Big-box appliance retailers Gome and Suning are suffering, but Suning has a plan

Business & Technology

Gome has focused on scale and low cost, but its revenue halved in the first half of the year. Suning did slightly better with a focus on upgrading its trendy stores and increased online integration.

Illustration for The China Project by Alex Santafé

It’s very tough these days running a chain of offline stores selling household electronics in China. The country’s leading retailers, Gome 国美零售 and Suning 苏宁易购, both reported big net losses this week.

It seems like a long time ago in 2011 when Suning reported an annual profit of 4.88 billion yuan ($706.86 million), before ecommerce destroyed the offline business model of Gome and Suning. But now, in their desperate struggle to keep their stores open despite ongoing and widespread COVID lockdowns, Suning seems better prepared for the struggle to survive than Gome.

This week, Gome hit a new low. Yesterday, almost exactly 18 months after charismatic founder Huáng Guāngyù 黄光裕 said in February 2021 that he would restore Gome to its former glory “in 18 months” (as we reported in early August), the company released its financial report for the first half of the year, and it makes for grim reading:

  • Revenue of 12.10 billion yuan ($1.74 billion), a decrease of 53.50% year-on-year.
  • A net loss of 2.96 billion yuan ($429.09 million), an increase of 50.25% year-on-year, compared with a net loss of 1.97 billion yuan ($286.16 million) a year ago.

Gome blamed COVID lockdowns, which the company said severely affected its layout of thousands of offline stores as well as its logistics network, for its poor performance.

Suning, Gome’s main competitor, on the other hand, did slightly better, though it’s also still far from turning a profit:

  • On Tuesday, Suning reported revenue for the first half of the year of 37.20 billion yuan ($5.38 billion), a year-on-year decrease of 60.25%.
  • The company suffered a net loss of 2.74 billion yuan ($396.54 million), which was 20.6% less than the net loss of 3.45 billion yuan ($499.40 million) in the same period last year.
  • On the positive side for Suning: The company’s gross profit margin increased by 9% year-on-year, while operating expenses decreased by 47.82%.

Suning is looking up at IKEA and Apple, not down at Gome

Suning has identified what the company believes is the key to its survival: closing loss-making stores and opening trendy and profitable new stores. In the first half of the year, Suning’s 1,589 specialty home appliance stores (part of the company’s grand total of 9,749 stores) actually increased both their revenue and profit by small margins. Suning’s strategy is now based on expanding these profitable stores. And for this, Suning has big plans.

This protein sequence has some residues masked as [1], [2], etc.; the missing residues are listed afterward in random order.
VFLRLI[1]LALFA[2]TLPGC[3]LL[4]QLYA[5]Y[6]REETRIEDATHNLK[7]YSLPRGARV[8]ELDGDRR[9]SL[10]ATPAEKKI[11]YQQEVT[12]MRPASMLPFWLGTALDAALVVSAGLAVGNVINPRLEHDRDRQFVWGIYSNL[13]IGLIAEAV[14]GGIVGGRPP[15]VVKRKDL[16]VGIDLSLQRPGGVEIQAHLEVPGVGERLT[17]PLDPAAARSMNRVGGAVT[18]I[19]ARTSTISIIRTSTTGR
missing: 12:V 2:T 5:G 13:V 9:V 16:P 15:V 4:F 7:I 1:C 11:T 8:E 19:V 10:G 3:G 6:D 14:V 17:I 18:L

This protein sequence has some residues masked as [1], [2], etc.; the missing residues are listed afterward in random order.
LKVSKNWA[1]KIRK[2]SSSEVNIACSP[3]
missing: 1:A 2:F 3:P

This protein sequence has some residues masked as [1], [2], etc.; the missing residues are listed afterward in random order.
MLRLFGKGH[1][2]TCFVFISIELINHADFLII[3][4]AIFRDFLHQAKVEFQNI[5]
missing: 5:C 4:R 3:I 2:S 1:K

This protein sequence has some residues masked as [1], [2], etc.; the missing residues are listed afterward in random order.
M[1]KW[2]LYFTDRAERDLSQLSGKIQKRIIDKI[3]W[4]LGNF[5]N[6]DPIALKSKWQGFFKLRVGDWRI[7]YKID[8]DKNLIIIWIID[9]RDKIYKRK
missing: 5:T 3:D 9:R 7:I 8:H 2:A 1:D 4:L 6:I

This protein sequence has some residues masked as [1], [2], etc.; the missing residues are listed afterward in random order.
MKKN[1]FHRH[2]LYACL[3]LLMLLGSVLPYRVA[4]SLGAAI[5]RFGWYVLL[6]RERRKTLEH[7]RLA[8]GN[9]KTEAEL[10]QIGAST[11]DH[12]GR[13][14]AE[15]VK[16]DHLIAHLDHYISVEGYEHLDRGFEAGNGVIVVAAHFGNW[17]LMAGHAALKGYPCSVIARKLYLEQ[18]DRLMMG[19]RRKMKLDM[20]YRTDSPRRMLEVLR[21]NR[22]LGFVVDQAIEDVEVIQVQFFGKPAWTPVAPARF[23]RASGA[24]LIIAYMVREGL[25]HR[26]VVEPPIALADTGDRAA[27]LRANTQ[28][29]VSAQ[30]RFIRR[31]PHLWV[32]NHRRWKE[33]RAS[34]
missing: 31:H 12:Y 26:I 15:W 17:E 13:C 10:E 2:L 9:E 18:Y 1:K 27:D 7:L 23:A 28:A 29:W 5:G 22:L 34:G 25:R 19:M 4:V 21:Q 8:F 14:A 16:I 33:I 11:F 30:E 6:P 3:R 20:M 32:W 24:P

In August, Suning launched a new business unit, Suning Yijia 苏宁易家, which aims to adapt to new developments in the home consumption market. According to Suning, its new Yijia stores will provide intelligent, scenario-based, one-stop home purchases, and will integrate products and services with home appliances, home furnishings, and home decoration to enable users to engage in “whole house customization.” There will be three types of Yijia outlets: public square stores, flagship stores, and community stores. In addition, Suning plans to open 30 public square and flagship stores in 2023, and 10,000 community stores over the next three years.

In other words, instead of merely selling microwaves and dishwashers, Suning is attempting to upgrade household electronics into the broader experience of home decoration, renovation, and renewal. Suning’s new stores will contain not merely home appliances, but also “model rooms and various living spaces” to provide shoppers with inspiration, and with personalized customization capabilities. This strategy is in stark contrast to the persistent low-cost expansionist strategy pursued by Gome.

Gome blamed COVID for its dismal financial results, but Suning went through the same challenge, and claimed that it was able to adapt by taking advantage of government consumption incentives and energy-saving subsidies, and by 618 shopping festival promotions for peak season sales of air conditioners. This paid off for Suning in June, when it achieved a 49.07% increase in sales compared with May’s.

For its chain of Carrefour stores (Suning acquired the French big-box supermarket chain’s China operations in 2019 as part of Suning’s “smart retail plan” to integrate online and offline retail), in the first half of the year, Suning implemented half-day and one-hour delivery, and launched a new ecommerce website in May. In the first half of the year, however, Carrefour China still made a net loss of 471 million yuan ($68.14 million).

Can offline stores survive?

While Gome has doubled down and downward on low prices, but failed to make much of an impact online, Suning is trying to leap upward and expand its product range and positioning to integrate not only home appliances but also home decoration and improvement. At this stage, Suning seems to be winning, although by the numbers, winning currently means just staying alive.